Is Divorce Mediation Right for You?

Divorce Mediation

There are many benefits to choosing divorce mediation over litigation, including a likely reduction in cost, stress, and time. Mediation is far less emotionally and mentally taxing than a traditional court divorce. Yet, mediation may not be the best option in certain situations. Zonder Family Law explores four common issues that might impede successful mediation so you can decide what is best for you and your family.

Uncooperative Spouse

If you want to mediate but your spouse does not, you can educate him or her about the process and point out the advantages of mediation. For example, a mediated divorce might be a good option if any of the following issues are important to you and your spouse.

First, you seek privacy. Papers filed in a traditional court divorce are a matter of public record. Mediation keeps your case out of court.

Second, you want to keep costs down. Mediation tends to be less expensive than a traditional court divorce.

Third, you want to set the terms of your divorce, and not be subject to terms imposed by a judge.

Fourth, you want your divorce resolved expeditiously. Crowded court dockets often result in long waits. You won’t face that issue when scheduling mediation sessions.

Fifth, your case involves complicated issues, such as an emotional custody dispute. Mediation gives you the flexibility to call in a child specialist to troubleshoot these issues and keep negotiations moving forward. And finally, sixth, if the tone of your divorce is important to you. With a mediated divorce, you don’t have to go to the courthouse; you won’t have to endure the stress of milling around a crowded hallway with other divorcing couples, waiting your turn to see the judge, while the clock ticks and your attorneys’ fees go up and up.

Emotional Divorce

Do you feel hurt, betrayed, or angry at your spouse? It’s normal to have strong feelings toward a soon-to-be ex. Yet, when these feelings interfere too much with communication—to the point where you cannot be in the same room together, for example—mediation may not be practical. In such volatile cases, a mediator can practice “shuttle diplomacy” or talk with each client alone in separate rooms instead of in a joint session.

Remember that mediators are trained to facilitate communication; they are skilled at helping parties who disagree about many issues come to agreements despite their differences. However, a mediator cannot force people to work together. To successfully mediate, you and your spouse should be able to maintain a certain level of respect and share the goal of working toward a solution.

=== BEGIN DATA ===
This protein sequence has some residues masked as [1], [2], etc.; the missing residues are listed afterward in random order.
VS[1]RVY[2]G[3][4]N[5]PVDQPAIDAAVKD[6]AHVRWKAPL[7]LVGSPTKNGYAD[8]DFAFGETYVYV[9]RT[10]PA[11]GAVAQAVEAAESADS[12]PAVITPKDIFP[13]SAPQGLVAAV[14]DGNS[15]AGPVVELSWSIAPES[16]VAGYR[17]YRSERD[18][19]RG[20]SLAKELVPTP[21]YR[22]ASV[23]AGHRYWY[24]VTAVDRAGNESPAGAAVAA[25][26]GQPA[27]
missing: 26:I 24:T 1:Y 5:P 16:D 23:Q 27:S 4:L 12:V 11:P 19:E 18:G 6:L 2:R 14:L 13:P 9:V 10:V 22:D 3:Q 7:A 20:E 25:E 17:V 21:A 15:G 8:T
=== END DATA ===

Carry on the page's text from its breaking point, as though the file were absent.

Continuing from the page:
Legal Concerns

Are you concerned that by choosing mediation, you’ll miss out on the benefits of legal representation? In other words, would you like to have an attorney fighting for you and sticking up for your rights? Mediation may take on many forms. In its simplest form, you, your spouse, and the mediator work out an agreement without any outsiders.

Many couples, however, opt to consult with outside attorneys in addition to the mediator. In this scenario, your attorney can come with you to each mediation session, or your attorney can serve as a resource outside of the mediation sessions – for example to answer your questions and look over agreements.

You control how involved your attorney becomes in the mediation process. Remember: the mediator should educate you and your spouse about the legal issues in your case, but only your separate attorney can advise you on how to deal with these issues.

Financial Control

If your spouse controls your family’s finances, you may have little to no knowledge of your income, assets, and debts. Do you trust your spouse when it comes to financial matters? The key word here is trust. If you have reason to think your spouse may be hiding financial information that is relevant to the divorce, you may need to litigate. Why?

In litigation, attorneys can use formal legal procedures called “discovery” to subpoena bank and credit card records, paychecks, and retirement statements, among other documents. The responding party must produce documents under penalty of perjury, and the court can impose sanctions on those who fail to comply. Discovery is a long, tedious, and usually expensive process, but sometimes it is necessary to represent and protect your best interests.

When considering whether mediation is an option for your situation, Zonder Family Law in Ventura County has more than 20 plus years of experience in providing mediation, collaborative law, and traditional litigation services to thousands of couples.

View our Mediation Packages or call 805‑777‑7740